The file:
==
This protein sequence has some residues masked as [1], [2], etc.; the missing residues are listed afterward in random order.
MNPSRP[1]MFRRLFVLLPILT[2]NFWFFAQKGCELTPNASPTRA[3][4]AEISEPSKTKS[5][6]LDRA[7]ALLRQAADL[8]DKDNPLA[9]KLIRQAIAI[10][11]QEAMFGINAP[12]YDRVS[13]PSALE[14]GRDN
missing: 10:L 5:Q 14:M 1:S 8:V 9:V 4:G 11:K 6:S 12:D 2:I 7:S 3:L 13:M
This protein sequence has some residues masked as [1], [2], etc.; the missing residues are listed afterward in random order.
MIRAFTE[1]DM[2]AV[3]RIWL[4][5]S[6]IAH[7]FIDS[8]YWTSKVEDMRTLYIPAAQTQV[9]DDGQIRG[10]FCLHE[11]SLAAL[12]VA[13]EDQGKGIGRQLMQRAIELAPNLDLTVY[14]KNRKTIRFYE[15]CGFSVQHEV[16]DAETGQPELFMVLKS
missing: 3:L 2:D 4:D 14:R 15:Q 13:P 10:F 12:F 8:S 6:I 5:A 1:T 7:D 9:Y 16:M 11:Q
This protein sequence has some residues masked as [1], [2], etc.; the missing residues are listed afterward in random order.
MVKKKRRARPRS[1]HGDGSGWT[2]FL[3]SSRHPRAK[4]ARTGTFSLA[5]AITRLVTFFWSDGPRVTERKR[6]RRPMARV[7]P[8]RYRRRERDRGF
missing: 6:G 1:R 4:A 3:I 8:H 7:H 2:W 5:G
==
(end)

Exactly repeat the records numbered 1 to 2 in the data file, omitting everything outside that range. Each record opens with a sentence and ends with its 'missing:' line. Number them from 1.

This protein sequence has some residues masked as [1], [2], etc.; the missing residues are listed afterward in random order.
MNPSRP[1]MFRRLFVLLPILT[2]NFWFFAQKGCELTPNASPTRA[3][4]AEISEPSKTKS[5][6]LDRA[7]ALLRQAADL[8]DKDNPLA[9]KLIRQAIAI[10][11]QEAMFGINAP[12]YDRVS[13]PSALE[14]GRDN
missing: 10:L 5:Q 14:M 1:S 8:V 9:V 4:G 11:K 6:S 12:D 2:I 7:S 3:L 13:M
This protein sequence has some residues masked as [1], [2], etc.; the missing residues are listed afterward in random order.
MIRAFTE[1]DM[2]AV[3]RIWL[4][5]S[6]IAH[7]FIDS[8]YWTSKVEDMRTLYIPAAQTQV[9]DDGQIRG[10]FCLHE[11]SLAAL[12]VA[13]EDQGKGIGRQLMQRAIELAPNLDLTVY[14]KNRKTIRFYE[15]CGFSVQHEV[16]DAETGQPELFMVLKS
missing: 3:L 2:D 4:D 14:R 15:Q 13:P 10:F 12:F 8:S 6:I 5:A 1:T 7:D 9:Y 16:M 11:Q